Last night I attended the Seattle Tilth hosted Eat Local for Thanksgiving dinner at the Good Shepherd's Center. Individuals were encouraged to bring a locally grown item with which a volunteer chef would create a masterpiece. I had no idea what I was in for, but I showed up with my locally grown garlic from both Nash's Farm and Willie Green's Farm, three very large Mishirasu Asian Pears from Dry Slough Orchard via Pioneer Organics, and Quark from Appel Farms. I couldn't help myself but bring along my camera to document the process of how strangers create community through their love for food.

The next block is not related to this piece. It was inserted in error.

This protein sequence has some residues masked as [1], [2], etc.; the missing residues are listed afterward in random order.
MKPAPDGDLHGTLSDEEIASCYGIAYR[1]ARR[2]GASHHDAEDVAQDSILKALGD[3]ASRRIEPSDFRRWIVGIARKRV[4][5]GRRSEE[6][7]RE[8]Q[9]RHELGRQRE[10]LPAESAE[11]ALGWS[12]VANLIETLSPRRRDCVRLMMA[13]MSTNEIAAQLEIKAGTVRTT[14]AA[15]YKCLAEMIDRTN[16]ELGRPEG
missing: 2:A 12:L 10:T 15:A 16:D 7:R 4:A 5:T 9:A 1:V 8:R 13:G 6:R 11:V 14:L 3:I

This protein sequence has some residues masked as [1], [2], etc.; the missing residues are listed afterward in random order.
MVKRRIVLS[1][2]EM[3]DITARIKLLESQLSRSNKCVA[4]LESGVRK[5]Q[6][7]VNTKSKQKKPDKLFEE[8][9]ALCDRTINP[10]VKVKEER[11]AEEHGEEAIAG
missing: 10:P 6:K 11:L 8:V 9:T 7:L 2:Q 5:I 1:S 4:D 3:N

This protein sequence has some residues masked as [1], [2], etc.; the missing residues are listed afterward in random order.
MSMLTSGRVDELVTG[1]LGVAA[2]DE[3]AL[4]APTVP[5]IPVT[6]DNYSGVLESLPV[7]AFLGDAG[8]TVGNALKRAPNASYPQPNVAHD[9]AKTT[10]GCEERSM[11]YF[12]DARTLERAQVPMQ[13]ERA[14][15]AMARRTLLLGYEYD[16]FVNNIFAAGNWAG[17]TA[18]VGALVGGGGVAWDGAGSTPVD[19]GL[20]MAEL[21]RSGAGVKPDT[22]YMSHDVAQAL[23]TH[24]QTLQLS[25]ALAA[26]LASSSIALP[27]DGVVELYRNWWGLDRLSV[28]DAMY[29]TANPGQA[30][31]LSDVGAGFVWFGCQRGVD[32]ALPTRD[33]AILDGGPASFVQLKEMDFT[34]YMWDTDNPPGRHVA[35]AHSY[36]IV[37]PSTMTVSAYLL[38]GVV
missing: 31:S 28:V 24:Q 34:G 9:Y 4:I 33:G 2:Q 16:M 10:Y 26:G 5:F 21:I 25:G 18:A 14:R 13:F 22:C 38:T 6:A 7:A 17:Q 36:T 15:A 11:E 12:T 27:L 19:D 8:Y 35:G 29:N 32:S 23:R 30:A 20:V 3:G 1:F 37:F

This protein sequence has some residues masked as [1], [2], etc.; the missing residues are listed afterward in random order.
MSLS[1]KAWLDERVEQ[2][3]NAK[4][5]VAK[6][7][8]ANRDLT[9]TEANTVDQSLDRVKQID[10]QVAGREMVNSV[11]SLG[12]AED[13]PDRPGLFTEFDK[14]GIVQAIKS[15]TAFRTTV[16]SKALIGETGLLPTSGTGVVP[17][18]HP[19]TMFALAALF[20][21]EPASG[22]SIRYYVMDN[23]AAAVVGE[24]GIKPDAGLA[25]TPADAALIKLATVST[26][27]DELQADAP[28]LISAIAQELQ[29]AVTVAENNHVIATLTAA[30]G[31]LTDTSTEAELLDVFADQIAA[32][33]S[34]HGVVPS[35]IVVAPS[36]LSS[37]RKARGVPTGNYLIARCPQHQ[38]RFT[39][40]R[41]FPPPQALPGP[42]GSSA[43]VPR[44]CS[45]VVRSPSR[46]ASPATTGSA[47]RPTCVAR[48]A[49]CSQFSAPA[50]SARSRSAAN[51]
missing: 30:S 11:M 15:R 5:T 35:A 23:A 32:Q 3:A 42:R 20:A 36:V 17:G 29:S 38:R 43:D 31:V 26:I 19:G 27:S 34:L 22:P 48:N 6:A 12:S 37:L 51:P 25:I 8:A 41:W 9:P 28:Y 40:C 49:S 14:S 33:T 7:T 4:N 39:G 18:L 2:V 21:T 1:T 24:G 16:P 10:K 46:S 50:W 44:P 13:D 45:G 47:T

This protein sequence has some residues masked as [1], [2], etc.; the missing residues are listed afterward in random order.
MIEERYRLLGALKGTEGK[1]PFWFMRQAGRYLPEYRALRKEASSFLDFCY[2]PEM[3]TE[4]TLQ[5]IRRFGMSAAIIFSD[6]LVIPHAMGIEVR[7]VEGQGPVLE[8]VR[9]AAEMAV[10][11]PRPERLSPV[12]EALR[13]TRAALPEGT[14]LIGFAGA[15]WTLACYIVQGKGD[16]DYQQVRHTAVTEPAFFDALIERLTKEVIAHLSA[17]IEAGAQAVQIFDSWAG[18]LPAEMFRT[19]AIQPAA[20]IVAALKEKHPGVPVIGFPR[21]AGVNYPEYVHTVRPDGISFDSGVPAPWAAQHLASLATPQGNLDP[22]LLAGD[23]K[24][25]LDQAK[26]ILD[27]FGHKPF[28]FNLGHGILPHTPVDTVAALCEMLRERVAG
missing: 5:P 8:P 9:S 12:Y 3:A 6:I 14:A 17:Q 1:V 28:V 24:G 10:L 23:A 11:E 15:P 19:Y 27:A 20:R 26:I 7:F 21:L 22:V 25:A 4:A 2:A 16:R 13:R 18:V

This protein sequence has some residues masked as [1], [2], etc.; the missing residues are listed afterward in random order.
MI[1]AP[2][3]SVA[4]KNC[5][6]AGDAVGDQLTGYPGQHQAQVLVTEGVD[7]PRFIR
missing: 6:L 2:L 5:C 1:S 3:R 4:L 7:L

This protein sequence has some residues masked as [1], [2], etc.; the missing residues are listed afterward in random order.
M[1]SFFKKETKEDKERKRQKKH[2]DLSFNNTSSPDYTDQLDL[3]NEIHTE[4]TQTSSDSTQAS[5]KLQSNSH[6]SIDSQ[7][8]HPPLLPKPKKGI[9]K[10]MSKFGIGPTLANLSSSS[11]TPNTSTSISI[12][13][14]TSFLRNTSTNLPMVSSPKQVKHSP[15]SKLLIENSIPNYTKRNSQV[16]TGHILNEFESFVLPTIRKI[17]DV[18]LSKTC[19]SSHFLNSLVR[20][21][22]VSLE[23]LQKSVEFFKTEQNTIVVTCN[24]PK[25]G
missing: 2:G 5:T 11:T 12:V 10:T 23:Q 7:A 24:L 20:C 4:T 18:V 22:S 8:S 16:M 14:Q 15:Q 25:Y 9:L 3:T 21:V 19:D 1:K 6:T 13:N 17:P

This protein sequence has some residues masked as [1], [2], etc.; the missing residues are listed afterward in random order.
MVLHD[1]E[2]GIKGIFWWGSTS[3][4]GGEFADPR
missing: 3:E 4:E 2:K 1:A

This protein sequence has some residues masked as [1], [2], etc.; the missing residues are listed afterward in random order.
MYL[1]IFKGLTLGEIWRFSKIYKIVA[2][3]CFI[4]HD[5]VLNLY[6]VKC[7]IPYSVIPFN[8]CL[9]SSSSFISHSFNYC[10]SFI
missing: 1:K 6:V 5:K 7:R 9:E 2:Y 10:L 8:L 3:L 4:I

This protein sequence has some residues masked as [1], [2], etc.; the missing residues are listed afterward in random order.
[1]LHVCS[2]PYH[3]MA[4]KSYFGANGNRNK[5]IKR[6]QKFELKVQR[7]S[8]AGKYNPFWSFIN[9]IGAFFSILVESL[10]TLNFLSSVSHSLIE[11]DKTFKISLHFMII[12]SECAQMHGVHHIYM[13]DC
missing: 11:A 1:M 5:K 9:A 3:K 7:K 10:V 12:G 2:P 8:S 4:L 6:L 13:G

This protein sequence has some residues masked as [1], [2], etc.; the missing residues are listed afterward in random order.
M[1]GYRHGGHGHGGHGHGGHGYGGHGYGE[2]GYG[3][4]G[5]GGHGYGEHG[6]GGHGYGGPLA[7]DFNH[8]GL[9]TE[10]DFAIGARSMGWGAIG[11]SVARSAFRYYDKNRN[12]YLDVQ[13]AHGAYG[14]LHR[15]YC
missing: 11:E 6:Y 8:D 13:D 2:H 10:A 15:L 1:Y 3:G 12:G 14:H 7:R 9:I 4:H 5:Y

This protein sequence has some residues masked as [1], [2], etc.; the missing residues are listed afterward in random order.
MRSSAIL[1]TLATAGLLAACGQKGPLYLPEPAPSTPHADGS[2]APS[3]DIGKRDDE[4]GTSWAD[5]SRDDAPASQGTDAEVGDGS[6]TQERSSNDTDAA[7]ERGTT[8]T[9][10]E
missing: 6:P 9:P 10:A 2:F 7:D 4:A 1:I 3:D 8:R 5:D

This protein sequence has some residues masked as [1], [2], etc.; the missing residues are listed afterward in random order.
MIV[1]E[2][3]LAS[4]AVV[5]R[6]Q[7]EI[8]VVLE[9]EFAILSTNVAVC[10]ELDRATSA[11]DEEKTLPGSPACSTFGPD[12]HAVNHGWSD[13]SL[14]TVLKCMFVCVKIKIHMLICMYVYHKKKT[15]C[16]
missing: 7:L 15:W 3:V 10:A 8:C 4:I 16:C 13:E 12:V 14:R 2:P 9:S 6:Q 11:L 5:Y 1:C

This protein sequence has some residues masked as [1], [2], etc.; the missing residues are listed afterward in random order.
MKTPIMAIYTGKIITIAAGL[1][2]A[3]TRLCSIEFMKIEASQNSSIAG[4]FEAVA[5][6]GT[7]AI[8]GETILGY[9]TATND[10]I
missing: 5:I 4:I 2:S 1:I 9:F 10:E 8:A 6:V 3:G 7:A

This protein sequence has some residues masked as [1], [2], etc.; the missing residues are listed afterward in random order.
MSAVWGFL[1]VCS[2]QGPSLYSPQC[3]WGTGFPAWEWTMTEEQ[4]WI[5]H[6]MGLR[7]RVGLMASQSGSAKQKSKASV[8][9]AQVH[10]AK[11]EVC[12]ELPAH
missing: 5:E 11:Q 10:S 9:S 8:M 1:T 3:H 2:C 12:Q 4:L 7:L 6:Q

We're not experts in the kitchen. Most of us have the knife scars to prove it. There is something so gastronomically empowering when people drive forward with the desire to learn. Nothing is more delicious than the experience we had learning about food! Beth of Matt's In the Market fame, discussed nutritional facts, modestly showed off chopping techniques, enlightened us on varied cooking times, and fed our souls and tummies with straight out of the oven and off the stovetop goodness. One of my favorite dishes, aside from the roasted garlic cloves, was the kohlrabi bake that comforted everyone in the room. Whether our minds were on the voting tallies (as it was a voting Tuesday) or on whether or not we turned off the coffee maker that morning, Beth brought us back to center with her mustard and lemon salmon, roasted root vegetables and feta, pan-seared baby bok choy, honey-dipped parmasian cheese, beet salad, and pan-seared chard and pomegranate. We were in absolute bliss. A few of us brought wine and a little champagne, jokes and great stories. We arrived strangers, uncertain of how the evening was about to unfold and then we walked away, but not without hugs and promises to make this a monthly event.